The company expects to raise 50 billion Kenyan shillings ($767 million) from the listing, at 5 shillings per share. Safaricom’s strength in the Kenyan mobile market has increased significantly over the past 5 years to 80% last year from 57% in 2002. At the time of the launch of its popular “M-Pesa” phone-based money transfer service 11 months ago, Safaricom had 5.8 million subscribers, compared with about 9.5 million now.

Allowing East Africans to directly take part in this IPO is seen as a major step in the intergration of the regional capital markets. Investors from the region, outside of Kenya, will have to open an account with the local Central Depository System Corporation (CDSC) at their local broker in order to participate in the IPO. However, the editorial of the Kenyan daily The Nation was less enthusiastic, questioning “Why can’t these foreign citizens buy shares at the market rate?” It appears old mindsets will die-hard and its going to take time to convince some pundits that capital raising should transcend our so-called “boundaries”.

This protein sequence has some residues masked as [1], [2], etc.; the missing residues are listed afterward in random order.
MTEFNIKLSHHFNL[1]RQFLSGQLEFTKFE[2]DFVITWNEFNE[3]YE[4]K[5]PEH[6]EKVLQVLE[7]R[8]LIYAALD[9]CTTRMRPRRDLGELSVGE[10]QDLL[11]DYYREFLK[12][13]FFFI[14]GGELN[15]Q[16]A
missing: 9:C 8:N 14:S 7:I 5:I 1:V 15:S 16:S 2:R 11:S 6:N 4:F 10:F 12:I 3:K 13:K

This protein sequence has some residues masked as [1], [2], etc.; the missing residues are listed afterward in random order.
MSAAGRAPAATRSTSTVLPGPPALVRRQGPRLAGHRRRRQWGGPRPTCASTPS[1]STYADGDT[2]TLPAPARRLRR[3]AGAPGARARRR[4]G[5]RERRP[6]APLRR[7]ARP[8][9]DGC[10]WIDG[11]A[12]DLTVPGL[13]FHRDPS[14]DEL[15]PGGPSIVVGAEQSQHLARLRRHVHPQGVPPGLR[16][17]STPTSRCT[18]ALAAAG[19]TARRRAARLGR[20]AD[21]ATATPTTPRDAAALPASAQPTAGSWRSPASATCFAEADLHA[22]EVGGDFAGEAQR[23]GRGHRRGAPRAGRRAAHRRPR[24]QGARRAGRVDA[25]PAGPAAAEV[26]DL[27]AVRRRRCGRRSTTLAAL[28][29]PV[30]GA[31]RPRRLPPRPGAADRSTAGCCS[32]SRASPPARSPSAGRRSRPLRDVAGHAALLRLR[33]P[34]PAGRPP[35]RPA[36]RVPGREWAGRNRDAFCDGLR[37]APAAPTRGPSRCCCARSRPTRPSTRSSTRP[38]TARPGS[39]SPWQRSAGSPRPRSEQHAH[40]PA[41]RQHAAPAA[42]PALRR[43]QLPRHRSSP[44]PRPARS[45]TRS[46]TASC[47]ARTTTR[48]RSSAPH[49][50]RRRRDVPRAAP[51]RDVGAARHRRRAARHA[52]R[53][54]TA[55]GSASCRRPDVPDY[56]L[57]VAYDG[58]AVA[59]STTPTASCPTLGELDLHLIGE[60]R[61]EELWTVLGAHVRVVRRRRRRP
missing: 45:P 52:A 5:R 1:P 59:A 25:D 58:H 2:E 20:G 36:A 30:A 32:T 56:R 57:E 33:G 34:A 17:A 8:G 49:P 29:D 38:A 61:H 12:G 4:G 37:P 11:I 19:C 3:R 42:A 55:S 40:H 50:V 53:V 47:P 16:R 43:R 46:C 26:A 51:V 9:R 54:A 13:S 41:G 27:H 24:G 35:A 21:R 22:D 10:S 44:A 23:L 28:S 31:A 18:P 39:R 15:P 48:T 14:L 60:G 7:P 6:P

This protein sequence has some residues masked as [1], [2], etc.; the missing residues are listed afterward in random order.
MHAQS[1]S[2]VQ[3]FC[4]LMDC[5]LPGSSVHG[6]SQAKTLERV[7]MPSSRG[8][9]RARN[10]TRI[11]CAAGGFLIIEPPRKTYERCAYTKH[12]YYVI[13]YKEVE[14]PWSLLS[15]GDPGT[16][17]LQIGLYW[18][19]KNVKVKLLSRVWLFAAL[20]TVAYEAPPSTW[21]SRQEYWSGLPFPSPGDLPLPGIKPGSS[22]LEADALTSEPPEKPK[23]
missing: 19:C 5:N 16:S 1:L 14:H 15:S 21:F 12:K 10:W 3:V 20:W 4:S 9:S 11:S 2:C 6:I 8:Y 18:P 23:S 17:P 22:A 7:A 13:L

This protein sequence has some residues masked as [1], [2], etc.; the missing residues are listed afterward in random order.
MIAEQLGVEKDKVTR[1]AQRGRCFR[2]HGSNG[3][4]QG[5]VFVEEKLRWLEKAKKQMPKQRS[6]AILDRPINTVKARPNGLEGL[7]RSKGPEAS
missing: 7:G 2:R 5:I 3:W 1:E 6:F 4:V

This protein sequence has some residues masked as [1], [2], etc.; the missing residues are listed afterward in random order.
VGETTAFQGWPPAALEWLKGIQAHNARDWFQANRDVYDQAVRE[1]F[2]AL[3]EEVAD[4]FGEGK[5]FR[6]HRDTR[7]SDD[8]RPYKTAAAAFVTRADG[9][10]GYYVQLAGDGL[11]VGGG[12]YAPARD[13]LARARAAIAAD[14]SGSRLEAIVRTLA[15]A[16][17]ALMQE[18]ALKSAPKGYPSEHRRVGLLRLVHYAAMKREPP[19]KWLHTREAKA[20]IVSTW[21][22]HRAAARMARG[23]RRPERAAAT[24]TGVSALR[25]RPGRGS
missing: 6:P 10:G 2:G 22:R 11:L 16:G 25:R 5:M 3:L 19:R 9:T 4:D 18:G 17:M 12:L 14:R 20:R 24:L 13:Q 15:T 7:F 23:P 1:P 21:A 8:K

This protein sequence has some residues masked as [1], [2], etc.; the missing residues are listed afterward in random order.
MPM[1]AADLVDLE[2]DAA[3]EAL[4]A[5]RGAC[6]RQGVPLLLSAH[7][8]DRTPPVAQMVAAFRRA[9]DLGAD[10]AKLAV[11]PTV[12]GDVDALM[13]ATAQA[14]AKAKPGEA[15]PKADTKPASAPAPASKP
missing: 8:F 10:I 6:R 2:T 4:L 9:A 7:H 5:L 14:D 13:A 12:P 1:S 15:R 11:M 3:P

The projects to be financed under the recently signed Millennium Challenge Corporation (MCC) Compact agreement have been disclosed.

The agreement with Tanzania, approved last September and signed in Dar es Salaam on February 17, 2008 during Presidents George W. Bush’s historic state visit to the country, is valued at $698.1 million covering a 5 year period. This is the largest Compact ever issued by the United States through its MCC agency. The money will help Tanzania “reduce poverty and stimulate economic growth by increasing household incomes through targeted investments in transportation, energy, and water”.

Most of the money will go to transport projects ($373 million), to energy projects ($206 million), to water projects ($66 million) while $53 will be used for program administration.